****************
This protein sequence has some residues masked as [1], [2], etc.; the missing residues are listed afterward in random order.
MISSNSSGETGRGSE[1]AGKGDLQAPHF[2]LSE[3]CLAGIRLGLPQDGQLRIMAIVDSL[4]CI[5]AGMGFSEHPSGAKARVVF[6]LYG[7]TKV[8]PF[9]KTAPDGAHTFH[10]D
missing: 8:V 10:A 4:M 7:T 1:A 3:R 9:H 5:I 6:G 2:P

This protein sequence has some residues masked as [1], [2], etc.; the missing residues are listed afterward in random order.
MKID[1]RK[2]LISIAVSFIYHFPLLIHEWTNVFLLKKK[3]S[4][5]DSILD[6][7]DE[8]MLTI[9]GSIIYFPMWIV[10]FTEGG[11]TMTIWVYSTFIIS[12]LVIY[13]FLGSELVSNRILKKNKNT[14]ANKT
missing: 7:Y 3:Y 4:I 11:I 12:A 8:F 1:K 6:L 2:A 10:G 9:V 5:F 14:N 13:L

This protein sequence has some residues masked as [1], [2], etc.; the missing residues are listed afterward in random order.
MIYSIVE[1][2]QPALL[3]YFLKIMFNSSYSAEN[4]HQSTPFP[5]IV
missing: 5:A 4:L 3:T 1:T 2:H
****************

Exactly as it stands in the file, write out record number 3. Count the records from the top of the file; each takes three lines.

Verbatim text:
This protein sequence has some residues masked as [1], [2], etc.; the missing residues are listed afterward in random order.
MIYSIVE[1][2]QPALL[3]YFLKIMFNSSYSAEN[4]HQSTPFP[5]IV
missing: 5:A 4:L 3:T 1:T 2:H